I’ve been re-reading The Goal. For the fourth time. And I still got that buzz from it. It’s such a great book - I recommend it to anyone interested in business and becoming more effective.
The Goal is the best business book I ever read. Re-reading it now, 4th time. Pivotal learnings, great story. Read it now! @GoldrattBooks— Marcus Hammarberg (@marcusoftnet) December 16, 2014
The book of course got me thinking waaay to big thoughts for my small head and I went all gaga over it and tried to convince people around me that we need to rethink why we are here etc.
This time however I dared to question the book too. I love it. So much that I think it will take me question it a little bit.
Because there’s one thing in the book that I have a little problem with. And I cannot wrap my head around it. It’s … The Goal. In the book our hero, Alex Rogo, comes to the realization that The Goal for his plant and the entire organization is to “Make money”.
Sure enough on the Wikipedia page for the book we read;
For most businesses, the goal itself is to make money
There’s more just below and we’ll get to that, but bear with me for a while.
On one hand
Now, I feel a bit uneasy with that… in one way and not in another.
Really?! That’s all we do? What about the people in the company then? What about “make a difference in society”? What about all the big words we use in mission and vision statements?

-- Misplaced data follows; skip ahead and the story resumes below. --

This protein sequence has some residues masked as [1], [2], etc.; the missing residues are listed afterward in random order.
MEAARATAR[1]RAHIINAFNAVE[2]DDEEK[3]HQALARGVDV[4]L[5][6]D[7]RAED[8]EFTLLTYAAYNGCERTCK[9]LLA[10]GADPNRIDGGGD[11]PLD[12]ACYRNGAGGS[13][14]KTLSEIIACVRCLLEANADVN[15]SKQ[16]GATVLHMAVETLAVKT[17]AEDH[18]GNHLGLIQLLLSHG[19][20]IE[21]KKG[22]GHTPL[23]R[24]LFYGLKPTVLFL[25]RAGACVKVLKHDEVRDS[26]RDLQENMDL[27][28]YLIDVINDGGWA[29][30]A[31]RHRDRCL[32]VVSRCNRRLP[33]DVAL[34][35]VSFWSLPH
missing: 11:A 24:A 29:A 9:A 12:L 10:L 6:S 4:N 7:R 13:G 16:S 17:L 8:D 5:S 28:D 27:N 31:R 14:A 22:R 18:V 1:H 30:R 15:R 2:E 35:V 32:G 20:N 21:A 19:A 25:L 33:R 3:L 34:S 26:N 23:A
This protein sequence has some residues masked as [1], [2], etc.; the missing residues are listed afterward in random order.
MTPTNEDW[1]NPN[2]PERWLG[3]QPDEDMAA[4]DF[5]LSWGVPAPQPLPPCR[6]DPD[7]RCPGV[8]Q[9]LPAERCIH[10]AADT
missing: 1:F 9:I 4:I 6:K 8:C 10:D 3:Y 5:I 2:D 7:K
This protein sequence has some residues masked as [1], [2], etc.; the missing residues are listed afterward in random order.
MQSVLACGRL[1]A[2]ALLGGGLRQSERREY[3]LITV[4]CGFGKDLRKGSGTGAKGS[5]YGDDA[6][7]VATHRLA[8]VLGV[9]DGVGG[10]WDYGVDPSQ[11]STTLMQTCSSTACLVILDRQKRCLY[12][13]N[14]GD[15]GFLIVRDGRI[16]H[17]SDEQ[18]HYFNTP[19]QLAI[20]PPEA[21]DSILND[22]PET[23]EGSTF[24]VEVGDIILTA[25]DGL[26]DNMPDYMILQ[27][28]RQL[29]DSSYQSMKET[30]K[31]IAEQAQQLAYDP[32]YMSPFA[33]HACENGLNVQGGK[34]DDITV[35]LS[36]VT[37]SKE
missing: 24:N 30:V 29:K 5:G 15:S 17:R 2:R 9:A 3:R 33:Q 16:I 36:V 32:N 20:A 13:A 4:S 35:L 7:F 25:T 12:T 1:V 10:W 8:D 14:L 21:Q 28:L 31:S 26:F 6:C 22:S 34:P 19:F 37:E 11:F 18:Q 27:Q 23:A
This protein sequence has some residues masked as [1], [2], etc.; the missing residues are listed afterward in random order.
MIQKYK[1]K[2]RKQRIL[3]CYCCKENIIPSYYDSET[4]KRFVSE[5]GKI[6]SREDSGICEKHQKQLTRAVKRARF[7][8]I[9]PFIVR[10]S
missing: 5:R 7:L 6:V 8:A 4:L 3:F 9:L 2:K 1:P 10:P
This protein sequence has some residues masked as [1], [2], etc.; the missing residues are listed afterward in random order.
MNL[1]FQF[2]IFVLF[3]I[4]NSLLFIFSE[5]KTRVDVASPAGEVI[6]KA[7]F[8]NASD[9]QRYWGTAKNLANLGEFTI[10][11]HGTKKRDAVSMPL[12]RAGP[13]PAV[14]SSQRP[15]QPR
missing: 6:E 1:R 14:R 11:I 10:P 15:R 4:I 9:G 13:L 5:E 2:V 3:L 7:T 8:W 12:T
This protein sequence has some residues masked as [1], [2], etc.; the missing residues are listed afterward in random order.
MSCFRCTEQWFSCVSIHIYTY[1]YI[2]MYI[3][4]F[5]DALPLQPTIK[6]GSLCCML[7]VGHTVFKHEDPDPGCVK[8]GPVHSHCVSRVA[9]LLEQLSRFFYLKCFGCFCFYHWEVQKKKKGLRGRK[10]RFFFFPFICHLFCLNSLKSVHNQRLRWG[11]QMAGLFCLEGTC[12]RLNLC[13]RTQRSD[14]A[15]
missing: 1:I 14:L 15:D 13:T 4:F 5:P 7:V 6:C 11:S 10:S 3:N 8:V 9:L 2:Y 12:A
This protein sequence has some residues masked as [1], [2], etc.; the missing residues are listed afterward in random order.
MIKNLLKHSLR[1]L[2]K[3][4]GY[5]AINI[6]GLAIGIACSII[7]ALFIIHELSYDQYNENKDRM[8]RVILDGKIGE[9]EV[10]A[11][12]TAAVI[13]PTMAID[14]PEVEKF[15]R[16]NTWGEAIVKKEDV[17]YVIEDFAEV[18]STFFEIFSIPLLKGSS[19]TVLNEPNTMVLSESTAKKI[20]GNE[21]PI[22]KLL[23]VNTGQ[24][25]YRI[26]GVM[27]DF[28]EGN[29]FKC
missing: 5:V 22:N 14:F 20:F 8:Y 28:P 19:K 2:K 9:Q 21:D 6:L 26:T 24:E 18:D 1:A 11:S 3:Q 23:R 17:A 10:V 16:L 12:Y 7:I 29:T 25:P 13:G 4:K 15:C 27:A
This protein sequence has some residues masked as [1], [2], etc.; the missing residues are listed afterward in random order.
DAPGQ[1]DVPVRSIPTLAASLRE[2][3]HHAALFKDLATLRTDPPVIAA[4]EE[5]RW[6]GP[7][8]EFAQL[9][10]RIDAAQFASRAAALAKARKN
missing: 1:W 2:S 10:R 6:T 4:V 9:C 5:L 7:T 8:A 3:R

Are they just lies or nifty rephrasings of The Goal?
Again on the wikipedia (the book doesn’t say much about this) it says:
Before the goal itself can be reached, necessary conditions must first be met. These typically include safety, quality, legal obligations, etc.
So… all of those things are really just things we need to handle… but they are not the reason we are here.
I get a little bit of a foul taste in my mouth.
On the other hand
But… if the company doesn’t make money it will eventually die and seize to exists. If we only cared about people we’d not be around to care for our people for very long. Unless some good persons pay us money to keep shoveling money into the organization to run it without making money.
The Wikipedia page talks about this too
However, for many organizations and non-profit businesses, making money is a necessary condition for pursuing the goal.
Ok - so it’s not the same for them… but for all other companies it’s “Make money”?
Well, if the last quote was about non-profits that would make the other companies “profit business” then. And if you’re in a “profit business” and don’t make money… what’s the use really?
Where does this leave us?
Now, who’d want to be in such a company. “Son - you’re main objective here is to MAKE MONEY!”. That doesn’t sound like any of the companies I’ve worked for (4) and consulted for (20-30 ca) that all been in the “profit business” category.
As a westerner I’m inclined to ask “What about me? What about my needs?”. And now that I have a little Asian culture in me: “What about us? Who looks after the group, guys? Will you not just take advantage of us and then replace us if we complain?”.
I cannot get this straight. I’m sure I’m missing something or simply haven’t read enough of Mr Goldratts thinking. In my mind the Theory Of Constraints thinking, five focusing steps could and SHOULD be applied to pursue any goal. It’s really just taking a good look at your system / organization and see what is not contributing to The Goal. I like that. A lot.
But … does The Goal really have to be “Make money”?
And if not … what is The Goal?
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